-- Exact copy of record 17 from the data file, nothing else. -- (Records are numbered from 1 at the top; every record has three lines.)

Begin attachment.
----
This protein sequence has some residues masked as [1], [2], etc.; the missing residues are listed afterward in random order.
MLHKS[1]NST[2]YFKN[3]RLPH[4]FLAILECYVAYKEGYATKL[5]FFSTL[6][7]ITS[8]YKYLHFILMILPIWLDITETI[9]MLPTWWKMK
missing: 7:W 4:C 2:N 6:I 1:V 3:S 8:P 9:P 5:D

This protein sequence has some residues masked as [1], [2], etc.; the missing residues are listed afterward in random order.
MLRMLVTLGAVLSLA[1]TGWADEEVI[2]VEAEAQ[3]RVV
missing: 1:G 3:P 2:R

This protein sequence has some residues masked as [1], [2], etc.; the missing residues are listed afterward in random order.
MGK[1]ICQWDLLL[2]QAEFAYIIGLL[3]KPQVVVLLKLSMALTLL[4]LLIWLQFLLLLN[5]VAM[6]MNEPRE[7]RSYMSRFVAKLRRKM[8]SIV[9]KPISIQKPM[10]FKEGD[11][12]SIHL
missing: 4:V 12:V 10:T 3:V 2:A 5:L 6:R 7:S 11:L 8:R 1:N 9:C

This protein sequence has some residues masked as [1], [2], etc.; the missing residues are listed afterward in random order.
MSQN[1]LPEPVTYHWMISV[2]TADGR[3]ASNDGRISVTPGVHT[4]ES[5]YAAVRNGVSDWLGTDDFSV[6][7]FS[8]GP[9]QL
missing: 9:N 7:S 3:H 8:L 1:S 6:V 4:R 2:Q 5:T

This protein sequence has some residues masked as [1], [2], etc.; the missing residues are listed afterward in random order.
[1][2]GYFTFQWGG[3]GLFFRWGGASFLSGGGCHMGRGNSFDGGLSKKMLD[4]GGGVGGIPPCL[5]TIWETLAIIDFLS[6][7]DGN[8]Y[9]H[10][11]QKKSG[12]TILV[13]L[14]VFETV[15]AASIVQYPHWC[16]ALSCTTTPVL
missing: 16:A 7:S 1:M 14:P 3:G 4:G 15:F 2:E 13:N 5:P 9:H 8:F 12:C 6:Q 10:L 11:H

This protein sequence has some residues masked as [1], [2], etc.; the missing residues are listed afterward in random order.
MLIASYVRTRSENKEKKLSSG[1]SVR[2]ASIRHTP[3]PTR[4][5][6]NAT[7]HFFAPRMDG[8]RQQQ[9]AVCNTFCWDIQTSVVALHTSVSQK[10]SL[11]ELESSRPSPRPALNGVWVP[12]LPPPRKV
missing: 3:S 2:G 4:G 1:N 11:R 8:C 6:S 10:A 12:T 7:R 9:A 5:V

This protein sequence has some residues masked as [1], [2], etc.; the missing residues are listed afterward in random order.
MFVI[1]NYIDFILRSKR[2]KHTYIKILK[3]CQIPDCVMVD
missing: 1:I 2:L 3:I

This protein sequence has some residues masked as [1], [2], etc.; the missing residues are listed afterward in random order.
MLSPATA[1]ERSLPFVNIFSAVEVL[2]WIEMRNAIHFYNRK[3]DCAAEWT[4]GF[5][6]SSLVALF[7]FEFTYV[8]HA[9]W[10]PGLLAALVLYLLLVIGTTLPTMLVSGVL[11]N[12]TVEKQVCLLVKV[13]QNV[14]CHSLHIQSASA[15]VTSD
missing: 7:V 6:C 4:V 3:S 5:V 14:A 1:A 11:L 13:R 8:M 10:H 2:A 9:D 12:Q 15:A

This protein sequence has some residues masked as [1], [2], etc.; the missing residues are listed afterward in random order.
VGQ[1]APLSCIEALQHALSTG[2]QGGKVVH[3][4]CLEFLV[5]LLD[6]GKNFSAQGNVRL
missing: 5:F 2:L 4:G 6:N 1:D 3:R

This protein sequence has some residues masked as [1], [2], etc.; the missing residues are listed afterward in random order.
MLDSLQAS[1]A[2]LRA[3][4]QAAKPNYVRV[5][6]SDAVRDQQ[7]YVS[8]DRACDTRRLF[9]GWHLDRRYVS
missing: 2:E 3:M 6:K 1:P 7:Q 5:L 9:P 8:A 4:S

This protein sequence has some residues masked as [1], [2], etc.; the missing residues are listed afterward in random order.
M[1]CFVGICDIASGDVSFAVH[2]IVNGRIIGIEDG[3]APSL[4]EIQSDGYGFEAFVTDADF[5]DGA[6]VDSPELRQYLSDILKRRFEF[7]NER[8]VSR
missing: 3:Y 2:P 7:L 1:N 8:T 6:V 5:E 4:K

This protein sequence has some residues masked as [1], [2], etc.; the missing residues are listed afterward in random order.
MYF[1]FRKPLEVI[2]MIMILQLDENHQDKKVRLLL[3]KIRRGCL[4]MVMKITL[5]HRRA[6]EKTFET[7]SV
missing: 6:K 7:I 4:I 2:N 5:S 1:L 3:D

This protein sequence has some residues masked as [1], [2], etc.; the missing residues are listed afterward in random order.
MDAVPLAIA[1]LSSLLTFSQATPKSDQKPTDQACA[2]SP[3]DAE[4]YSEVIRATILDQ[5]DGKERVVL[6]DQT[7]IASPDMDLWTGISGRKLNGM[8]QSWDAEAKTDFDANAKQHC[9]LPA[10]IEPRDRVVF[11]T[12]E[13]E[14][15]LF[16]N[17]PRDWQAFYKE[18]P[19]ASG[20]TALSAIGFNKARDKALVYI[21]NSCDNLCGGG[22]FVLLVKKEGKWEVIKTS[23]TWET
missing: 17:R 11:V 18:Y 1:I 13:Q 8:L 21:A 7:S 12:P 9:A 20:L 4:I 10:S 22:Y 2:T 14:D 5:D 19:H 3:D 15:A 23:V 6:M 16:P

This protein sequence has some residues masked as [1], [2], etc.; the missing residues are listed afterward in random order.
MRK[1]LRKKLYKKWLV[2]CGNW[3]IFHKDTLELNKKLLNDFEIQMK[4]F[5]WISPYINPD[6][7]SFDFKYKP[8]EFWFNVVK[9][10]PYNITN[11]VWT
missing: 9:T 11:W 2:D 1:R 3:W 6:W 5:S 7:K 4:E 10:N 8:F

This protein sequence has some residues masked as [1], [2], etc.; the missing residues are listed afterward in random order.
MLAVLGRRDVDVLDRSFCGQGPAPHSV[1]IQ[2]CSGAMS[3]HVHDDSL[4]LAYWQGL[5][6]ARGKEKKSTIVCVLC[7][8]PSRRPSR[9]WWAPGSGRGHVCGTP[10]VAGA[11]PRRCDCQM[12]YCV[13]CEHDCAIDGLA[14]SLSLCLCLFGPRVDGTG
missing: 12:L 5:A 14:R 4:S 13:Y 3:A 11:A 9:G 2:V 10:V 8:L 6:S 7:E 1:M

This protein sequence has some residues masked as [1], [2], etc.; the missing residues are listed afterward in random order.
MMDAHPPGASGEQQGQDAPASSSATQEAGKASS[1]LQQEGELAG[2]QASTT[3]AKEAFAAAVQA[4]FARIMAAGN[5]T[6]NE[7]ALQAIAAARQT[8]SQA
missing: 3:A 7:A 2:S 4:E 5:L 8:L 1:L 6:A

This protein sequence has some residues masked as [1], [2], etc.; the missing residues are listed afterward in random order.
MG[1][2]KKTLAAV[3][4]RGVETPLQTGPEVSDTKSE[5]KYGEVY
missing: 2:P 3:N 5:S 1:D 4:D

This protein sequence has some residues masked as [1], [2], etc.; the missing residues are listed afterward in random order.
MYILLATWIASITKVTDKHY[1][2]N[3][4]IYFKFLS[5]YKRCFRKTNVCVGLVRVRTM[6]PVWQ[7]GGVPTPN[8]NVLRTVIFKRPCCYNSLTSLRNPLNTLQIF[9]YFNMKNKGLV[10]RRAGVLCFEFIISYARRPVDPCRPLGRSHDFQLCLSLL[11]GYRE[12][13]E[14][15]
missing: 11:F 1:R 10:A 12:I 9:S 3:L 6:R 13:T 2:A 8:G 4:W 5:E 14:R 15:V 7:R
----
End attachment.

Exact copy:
This protein sequence has some residues masked as [1], [2], etc.; the missing residues are listed afterward in random order.
MG[1][2]KKTLAAV[3][4]RGVETPLQTGPEVSDTKSE[5]KYGEVY
missing: 2:P 3:N 5:S 1:D 4:D